Texas ChEs Compete in SpaceX Hyperloop Competition

Hyperloop DW 1 Light AdjustedThree Texas ChE undergraduate students competed in the SpaceX Hyperloop Design Weekend competition, Jan. 29 and 30 at Texas A&M University in College Station, Texas.  512 Hyperloop, a team of 70 University of Texas at Austin undergraduates, includes students from a wide variety of schools and departments, with freshmen Ethan Freeburg, Boris Chu and Justin Leung representing the McKetta Department of Chemical Engineering.

512 Hyperloop was established in August 2015 in response to SpaceX CEO Elon Musk’s proposal of a revolutionary new method of mass transit meant to move people at incredibly fast speeds using clean, sustainable and cost-efficient energy. To accelerate the development of Hyperloop, Musk is hosting a competition geared towards university students and engineering teams to build and design a functioning Hyperloop pod.

The team aims to develop a working prototype of the Hyperloop pod, capable of moving speeds of nearly 350 mph, or making the travel-time from Austin to Dallas in less than 30 minutes. They plan to test and contribute to academic research in the fields of forced-flow axial compressors, high-speed air bearing devices and associated control features.

From computer science to chemical engineering, the students vary in majors allowing the team to pool their knowledge and expertise to transform the concept of Hyperloop into a reality.

“Chemical engineers bring knowledge of materials and flow to the team,” Freeburg said. “But beyond the specific expertise that chemical engineers bring, it’s the general engineering concepts which have helped a ton.”

Freeburg is a member of the Frame and Structure subsystem, which is responsible for designing the internal frame of the pod that provides structural support, designing the skin to maintain laminar flow across the pod, and mechanical integration, which coordinates the integration of the physical components of the pod.

Team Photo of 512 Hyperloop's 70 members standing in front of the UT TowerThe entire 512 Hyperloop team meets twice a month, and then each subsystem group meets again at least once a week. Leung, a member of the Cooling subsystem, is using his knowledge of chemical engineering to design a method of recycling the coolant that will decrease the temperature of the Hyperloop pod as it moves along the track.

“To me, it seemed like I would have to wait at least another decade before [the Hyperloop concept] would actually be in my life,” Leung said. “By participating in this competition, I am becoming a part of the future, and no matter where this takes me, I can still say I’ve made an impact on the Hyperloop project.”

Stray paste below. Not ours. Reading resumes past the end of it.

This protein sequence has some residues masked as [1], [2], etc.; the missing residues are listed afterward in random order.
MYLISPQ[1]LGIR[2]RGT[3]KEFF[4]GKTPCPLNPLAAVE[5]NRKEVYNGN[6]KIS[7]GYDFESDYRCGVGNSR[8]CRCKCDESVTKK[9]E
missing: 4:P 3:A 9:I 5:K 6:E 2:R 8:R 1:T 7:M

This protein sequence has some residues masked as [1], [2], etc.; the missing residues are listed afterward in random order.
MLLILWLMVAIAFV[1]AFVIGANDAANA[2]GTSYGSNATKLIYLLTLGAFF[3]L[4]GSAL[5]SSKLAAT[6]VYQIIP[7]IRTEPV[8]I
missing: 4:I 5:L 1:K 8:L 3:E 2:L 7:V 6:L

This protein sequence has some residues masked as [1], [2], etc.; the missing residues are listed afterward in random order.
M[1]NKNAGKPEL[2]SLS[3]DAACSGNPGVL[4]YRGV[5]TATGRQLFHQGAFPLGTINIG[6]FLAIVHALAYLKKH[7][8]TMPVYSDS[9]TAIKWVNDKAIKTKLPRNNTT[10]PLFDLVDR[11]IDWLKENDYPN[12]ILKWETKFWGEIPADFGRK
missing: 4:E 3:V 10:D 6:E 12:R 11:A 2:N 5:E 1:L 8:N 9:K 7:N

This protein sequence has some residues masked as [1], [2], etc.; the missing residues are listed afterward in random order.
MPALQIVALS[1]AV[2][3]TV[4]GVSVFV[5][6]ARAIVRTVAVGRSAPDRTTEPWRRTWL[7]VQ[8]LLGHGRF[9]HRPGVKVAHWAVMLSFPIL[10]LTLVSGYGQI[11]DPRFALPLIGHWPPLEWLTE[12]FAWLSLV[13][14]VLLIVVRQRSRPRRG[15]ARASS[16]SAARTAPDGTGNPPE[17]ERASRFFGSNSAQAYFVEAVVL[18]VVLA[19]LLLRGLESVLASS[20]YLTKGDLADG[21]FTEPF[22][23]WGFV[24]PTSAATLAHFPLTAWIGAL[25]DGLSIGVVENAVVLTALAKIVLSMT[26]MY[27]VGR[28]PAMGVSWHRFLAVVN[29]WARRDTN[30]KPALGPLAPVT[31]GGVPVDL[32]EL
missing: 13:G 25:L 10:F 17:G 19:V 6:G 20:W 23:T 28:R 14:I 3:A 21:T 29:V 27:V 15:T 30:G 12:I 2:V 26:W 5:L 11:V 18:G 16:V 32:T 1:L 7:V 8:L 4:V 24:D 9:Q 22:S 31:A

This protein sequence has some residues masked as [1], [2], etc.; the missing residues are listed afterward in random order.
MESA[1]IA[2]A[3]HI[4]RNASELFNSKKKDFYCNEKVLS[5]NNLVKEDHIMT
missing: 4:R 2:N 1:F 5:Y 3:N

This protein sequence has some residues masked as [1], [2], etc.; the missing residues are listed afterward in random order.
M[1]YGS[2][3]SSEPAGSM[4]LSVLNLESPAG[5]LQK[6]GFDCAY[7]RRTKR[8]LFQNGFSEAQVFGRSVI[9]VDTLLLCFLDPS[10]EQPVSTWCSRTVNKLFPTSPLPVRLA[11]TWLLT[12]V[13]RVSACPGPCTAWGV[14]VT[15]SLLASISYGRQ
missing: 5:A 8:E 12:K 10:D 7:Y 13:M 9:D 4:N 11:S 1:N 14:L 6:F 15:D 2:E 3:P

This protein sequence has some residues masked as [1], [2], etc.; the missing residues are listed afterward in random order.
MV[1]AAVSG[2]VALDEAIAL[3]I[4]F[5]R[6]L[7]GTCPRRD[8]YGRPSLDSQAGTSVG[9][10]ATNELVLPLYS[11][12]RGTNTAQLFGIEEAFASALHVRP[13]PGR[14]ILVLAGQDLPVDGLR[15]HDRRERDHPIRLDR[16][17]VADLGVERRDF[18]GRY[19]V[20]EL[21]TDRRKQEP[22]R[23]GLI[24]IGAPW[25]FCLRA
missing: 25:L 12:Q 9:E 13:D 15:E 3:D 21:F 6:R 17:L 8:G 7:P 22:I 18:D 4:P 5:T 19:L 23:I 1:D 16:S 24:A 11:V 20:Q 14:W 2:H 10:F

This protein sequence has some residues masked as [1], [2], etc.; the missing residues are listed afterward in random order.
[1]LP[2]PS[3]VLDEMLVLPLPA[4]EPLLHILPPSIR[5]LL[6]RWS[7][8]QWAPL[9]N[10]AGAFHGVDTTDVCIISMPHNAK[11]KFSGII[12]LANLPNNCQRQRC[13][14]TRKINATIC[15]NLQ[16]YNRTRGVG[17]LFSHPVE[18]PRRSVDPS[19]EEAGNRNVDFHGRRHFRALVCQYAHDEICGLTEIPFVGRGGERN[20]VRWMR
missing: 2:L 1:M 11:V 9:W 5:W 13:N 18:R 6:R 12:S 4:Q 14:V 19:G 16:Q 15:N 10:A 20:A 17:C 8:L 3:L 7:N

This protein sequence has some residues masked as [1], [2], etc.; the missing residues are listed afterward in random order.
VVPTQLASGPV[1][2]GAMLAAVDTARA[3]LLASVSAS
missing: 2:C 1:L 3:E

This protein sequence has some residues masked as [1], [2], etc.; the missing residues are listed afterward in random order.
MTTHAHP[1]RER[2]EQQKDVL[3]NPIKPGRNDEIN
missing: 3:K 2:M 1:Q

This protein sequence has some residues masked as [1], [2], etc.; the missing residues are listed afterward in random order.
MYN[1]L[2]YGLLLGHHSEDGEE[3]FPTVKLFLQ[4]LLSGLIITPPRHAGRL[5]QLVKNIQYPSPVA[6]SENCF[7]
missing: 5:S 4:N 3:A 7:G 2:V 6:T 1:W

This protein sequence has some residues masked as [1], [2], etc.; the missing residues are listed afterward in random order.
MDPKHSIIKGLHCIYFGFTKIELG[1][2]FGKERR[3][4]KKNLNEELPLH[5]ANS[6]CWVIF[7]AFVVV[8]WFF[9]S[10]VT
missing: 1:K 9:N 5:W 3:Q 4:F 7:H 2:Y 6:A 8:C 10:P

512 Hyperloop was one of 115 teams selected from more than 1200 to compete in Design Weekend, where they presented the design for their Hyperloop pod, “Auroch”, to a series of judges. The competition included teams from 27 U.S. states and 20 countries.

“We met several different teams from around the world and got to see how everyone solved different problems, a fantastic learning experience for any undergraduate student,” Michael Holt Rukavina, founder and team captain of 512 Hyperloop, said.

The top five teams determined by the judges were MIT Hyperloop Team (Massachusetts Institute of Technology), Delft Hyperloop (Delft University of Technology), Badgerloop (University of Wisconsin-Madison), Hyperloop at Virginia Tech (Virginia Tech) and HyperXite (University of California Irvine). These teams, along with 17 other team finalists, will compete again this summer in Hawthorne, California, where SpaceX is currently building a mile-long test track.

512 Hyperloop did not place among the winners, but plans to move forward with their build in hopes of putting their prototype on the test track this summer and to prove they have the best Hyperloop pod design.

“[512 Hyperloop] has given me an opportunity to work on a team project, design something really cool, and hopefully, actually build it,” said Freeburg, “It also gives me an opportunity to interact with engineers from other majors, learn about other engineering projects available at UT, and network with many people I would not have otherwise met.

In order to build the pod, 512 Hyperloop is gathering funds on HornRaiser, UT Austin’s crowdsourcing website. The team also encourages alumni feedback on their Hyperloop pod design and will hold design reviews for alumni who wish to learn about the technicalities of the design. Learn more about these events and how you can help 512 Hyperloop by emailing 512hyperloop@gmail.com.

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